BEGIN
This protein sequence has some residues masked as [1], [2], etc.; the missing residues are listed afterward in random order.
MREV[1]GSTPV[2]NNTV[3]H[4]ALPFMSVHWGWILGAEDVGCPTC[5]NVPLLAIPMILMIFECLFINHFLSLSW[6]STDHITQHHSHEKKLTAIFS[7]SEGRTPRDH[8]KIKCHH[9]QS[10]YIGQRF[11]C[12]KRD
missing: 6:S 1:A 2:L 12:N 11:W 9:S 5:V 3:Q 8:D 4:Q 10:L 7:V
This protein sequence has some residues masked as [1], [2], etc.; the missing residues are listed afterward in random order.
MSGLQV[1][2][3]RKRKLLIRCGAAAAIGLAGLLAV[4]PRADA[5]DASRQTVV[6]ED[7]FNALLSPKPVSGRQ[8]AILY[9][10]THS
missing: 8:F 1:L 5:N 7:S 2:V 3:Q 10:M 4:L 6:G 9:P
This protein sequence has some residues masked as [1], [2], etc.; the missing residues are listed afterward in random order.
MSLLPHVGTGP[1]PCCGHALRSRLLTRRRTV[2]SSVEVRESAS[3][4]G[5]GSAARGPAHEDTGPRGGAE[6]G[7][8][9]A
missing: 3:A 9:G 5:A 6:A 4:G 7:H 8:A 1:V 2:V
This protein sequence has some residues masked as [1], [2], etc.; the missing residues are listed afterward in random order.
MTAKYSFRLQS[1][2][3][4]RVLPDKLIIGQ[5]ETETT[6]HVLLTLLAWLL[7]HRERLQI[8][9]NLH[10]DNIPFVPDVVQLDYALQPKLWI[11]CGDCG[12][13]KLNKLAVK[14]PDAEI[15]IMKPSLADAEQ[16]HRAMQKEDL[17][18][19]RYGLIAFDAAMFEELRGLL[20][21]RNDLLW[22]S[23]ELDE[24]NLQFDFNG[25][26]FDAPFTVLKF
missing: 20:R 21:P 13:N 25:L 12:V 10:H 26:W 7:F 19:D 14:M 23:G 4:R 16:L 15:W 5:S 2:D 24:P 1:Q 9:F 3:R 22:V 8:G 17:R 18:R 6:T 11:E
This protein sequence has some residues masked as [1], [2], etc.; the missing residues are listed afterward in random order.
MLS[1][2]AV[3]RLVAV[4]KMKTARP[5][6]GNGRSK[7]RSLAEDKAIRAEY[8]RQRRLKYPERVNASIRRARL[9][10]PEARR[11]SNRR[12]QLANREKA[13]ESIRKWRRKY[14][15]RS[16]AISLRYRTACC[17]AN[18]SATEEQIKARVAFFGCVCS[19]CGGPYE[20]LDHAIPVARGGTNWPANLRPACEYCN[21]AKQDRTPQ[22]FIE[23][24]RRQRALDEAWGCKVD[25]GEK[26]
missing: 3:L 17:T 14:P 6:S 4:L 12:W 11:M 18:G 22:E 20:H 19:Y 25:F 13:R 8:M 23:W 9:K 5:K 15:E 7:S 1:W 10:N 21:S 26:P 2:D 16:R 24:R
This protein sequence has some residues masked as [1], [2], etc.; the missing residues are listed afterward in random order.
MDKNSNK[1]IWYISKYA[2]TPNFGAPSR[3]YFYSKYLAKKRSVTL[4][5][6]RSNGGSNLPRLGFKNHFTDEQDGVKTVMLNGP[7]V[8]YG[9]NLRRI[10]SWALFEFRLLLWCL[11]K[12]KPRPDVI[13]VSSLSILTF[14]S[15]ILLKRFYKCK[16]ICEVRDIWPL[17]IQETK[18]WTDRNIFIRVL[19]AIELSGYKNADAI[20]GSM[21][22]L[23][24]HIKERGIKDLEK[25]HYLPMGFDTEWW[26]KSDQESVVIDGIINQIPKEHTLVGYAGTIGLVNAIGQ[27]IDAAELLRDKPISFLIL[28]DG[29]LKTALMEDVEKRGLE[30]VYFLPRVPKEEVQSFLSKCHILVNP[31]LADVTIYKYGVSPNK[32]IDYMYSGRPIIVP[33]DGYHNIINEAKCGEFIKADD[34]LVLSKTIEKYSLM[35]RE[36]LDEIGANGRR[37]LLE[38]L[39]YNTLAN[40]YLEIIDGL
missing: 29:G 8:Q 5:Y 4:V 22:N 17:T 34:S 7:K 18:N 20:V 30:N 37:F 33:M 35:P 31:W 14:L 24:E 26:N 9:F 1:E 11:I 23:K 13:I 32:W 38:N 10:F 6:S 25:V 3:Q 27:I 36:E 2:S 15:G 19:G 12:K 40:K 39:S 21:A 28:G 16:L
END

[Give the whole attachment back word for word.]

This protein sequence has some residues masked as [1], [2], etc.; the missing residues are listed afterward in random order.
MREV[1]GSTPV[2]NNTV[3]H[4]ALPFMSVHWGWILGAEDVGCPTC[5]NVPLLAIPMILMIFECLFINHFLSLSW[6]STDHITQHHSHEKKLTAIFS[7]SEGRTPRDH[8]KIKCHH[9]QS[10]YIGQRF[11]C[12]KRD
missing: 6:S 1:A 2:L 12:N 11:W 9:S 5:V 3:Q 8:D 4:Q 10:L 7:V
This protein sequence has some residues masked as [1], [2], etc.; the missing residues are listed afterward in random order.
MSGLQV[1][2][3]RKRKLLIRCGAAAAIGLAGLLAV[4]PRADA[5]DASRQTVV[6]ED[7]FNALLSPKPVSGRQ[8]AILY[9][10]THS
missing: 8:F 1:L 5:N 7:S 2:V 3:Q 10:M 4:L 6:G 9:P
This protein sequence has some residues masked as [1], [2], etc.; the missing residues are listed afterward in random order.
MSLLPHVGTGP[1]PCCGHALRSRLLTRRRTV[2]SSVEVRESAS[3][4]G[5]GSAARGPAHEDTGPRGGAE[6]G[7][8][9]A
missing: 3:A 9:G 5:A 6:A 4:G 7:H 8:A 1:V 2:V
This protein sequence has some residues masked as [1], [2], etc.; the missing residues are listed afterward in random order.
MTAKYSFRLQS[1][2][3][4]RVLPDKLIIGQ[5]ETETT[6]HVLLTLLAWLL[7]HRERLQI[8][9]NLH[10]DNIPFVPDVVQLDYALQPKLWI[11]CGDCG[12][13]KLNKLAVK[14]PDAEI[15]IMKPSLADAEQ[16]HRAMQKEDL[17][18][19]RYGLIAFDAAMFEELRGLL[20][21]RNDLLW[22]S[23]ELDE[24]NLQFDFNG[25][26]FDAPFTVLKF
missing: 20:R 21:P 13:N 25:L 12:V 10:H 26:W 7:F 19:D 14:M 23:G 4:R 16:L 15:W 5:S 2:D 24:P 1:Q 9:F 3:R 22:V 8:G 17:R 18:R 6:T 11:E
This protein sequence has some residues masked as [1], [2], etc.; the missing residues are listed afterward in random order.
MLS[1][2]AV[3]RLVAV[4]KMKTARP[5][6]GNGRSK[7]RSLAEDKAIRAEY[8]RQRRLKYPERVNASIRRARL[9][10]PEARR[11]SNRR[12]QLANREKA[13]ESIRKWRRKY[14][15]RS[16]AISLRYRTACC[17]AN[18]SATEEQIKARVAFFGCVCS[19]CGGPYE[20]LDHAIPVARGGTNWPANLRPACEYCN[21]AKQDRTPQ[22]FIE[23][24]RRQRALDEAWGCKVD[25]GEK[26]
missing: 3:L 17:T 14:P 6:S 4:L 12:W 11:M 18:G 22:E 20:H 19:Y 25:F 13:R 8:M 23:W 9:K 5:K 15:E 7:S 1:W 10:N 21:S 26:P 2:D 16:R 24:R
This protein sequence has some residues masked as [1], [2], etc.; the missing residues are listed afterward in random order.
MDKNSNK[1]IWYISKYA[2]TPNFGAPSR[3]YFYSKYLAKKRSVTL[4][5][6]RSNGGSNLPRLGFKNHFTDEQDGVKTVMLNGP[7]V[8]YG[9]NLRRI[10]SWALFEFRLLLWCL[11]K[12]KPRPDVI[13]VSSLSILTF[14]S[15]ILLKRFYKCK[16]ICEVRDIWPL[17]IQETK[18]WTDRNIFIRVL[19]AIELSGYKNADAI[20]GSM[21][22]L[23][24]HIKERGIKDLEK[25]HYLPMGFDTEWW[26]KSDQESVVIDGIINQIPKEHTLVGYAGTIGLVNAIGQ[27]IDAAELLRDKPISFLIL[28]DG[29]LKTALMEDVEKRGLE[30]VYFLPRVPKEEVQSFLSKCHILVNP[31]LADVTIYKYGVSPNK[32]IDYMYSGRPIIVP[33]DGYHNIINEAKCGEFIKADD[34]LVLSKTIEKYSLM[35]RE[36]LDEIGANGRR[37]LLE[38]L[39]YNTLAN[40]YLEIIDGL
missing: 29:G 8:Q 5:Y 4:V 22:N 17:T 34:S 7:K 18:N 20:V 30:N 37:F 33:M 35:P 31:W 14:L 24:E 26:N 9:F 1:E 11:I 23:K 13:I 32:W 38:N 10:F 6:S 25:V 3:Q 27:I 36:E 2:S 15:G 19:G 12:K 40:K 39:S 21:A 28:G 16:L